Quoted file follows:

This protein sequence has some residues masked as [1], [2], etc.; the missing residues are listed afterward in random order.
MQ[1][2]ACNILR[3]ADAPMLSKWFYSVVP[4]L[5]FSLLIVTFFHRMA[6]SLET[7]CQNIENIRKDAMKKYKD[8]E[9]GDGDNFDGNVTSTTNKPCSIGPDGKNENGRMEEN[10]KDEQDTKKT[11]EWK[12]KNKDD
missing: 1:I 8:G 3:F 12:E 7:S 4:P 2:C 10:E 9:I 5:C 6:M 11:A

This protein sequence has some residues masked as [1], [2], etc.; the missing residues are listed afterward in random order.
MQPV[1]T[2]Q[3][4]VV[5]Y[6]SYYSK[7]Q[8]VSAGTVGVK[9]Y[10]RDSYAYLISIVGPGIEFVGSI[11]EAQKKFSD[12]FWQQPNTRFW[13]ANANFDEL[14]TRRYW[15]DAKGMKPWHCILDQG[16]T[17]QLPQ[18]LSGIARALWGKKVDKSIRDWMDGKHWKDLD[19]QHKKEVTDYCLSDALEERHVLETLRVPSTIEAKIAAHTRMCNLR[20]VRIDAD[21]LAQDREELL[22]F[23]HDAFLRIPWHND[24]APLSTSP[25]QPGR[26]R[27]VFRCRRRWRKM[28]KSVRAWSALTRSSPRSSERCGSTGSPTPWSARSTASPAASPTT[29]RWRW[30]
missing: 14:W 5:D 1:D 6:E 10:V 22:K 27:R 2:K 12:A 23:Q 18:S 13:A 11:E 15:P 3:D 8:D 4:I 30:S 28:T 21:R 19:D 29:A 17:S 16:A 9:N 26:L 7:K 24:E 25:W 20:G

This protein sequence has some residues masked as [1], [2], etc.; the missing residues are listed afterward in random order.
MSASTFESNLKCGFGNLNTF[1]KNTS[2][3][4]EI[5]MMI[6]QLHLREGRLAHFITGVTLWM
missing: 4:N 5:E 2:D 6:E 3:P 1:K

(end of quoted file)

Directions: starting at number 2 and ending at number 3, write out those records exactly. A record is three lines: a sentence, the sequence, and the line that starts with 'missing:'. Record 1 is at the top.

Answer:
This protein sequence has some residues masked as [1], [2], etc.; the missing residues are listed afterward in random order.
MQPV[1]T[2]Q[3][4]VV[5]Y[6]SYYSK[7]Q[8]VSAGTVGVK[9]Y[10]RDSYAYLISIVGPGIEFVGSI[11]EAQKKFSD[12]FWQQPNTRFW[13]ANANFDEL[14]TRRYW[15]DAKGMKPWHCILDQG[16]T[17]QLPQ[18]LSGIARALWGKKVDKSIRDWMDGKHWKDLD[19]QHKKEVTDYCLSDALEERHVLETLRVPSTIEAKIAAHTRMCNLR[20]VRIDAD[21]LAQDREELL[22]F[23]HDAFLRIPWHND[24]APLSTSP[25]QPGR[26]R[27]VFRCRRRWRKM[28]KSVRAWSALTRSSPRSSERCGSTGSPTPWSARSTASPAASPTT[29]RWRW[30]
missing: 14:W 5:D 1:D 6:E 10:V 22:K 27:R 2:K 12:A 23:Q 18:S 13:A 11:E 15:P 3:D 8:D 4:I 30:S 28:T 21:R 19:D 29:A 17:S 16:A 9:N 26:L 7:K 24:E 25:W 20:G

This protein sequence has some residues masked as [1], [2], etc.; the missing residues are listed afterward in random order.
MSASTFESNLKCGFGNLNTF[1]KNTS[2][3][4]EI[5]MMI[6]QLHLREGRLAHFITGVTLWM
missing: 4:N 5:E 2:D 6:E 3:P 1:K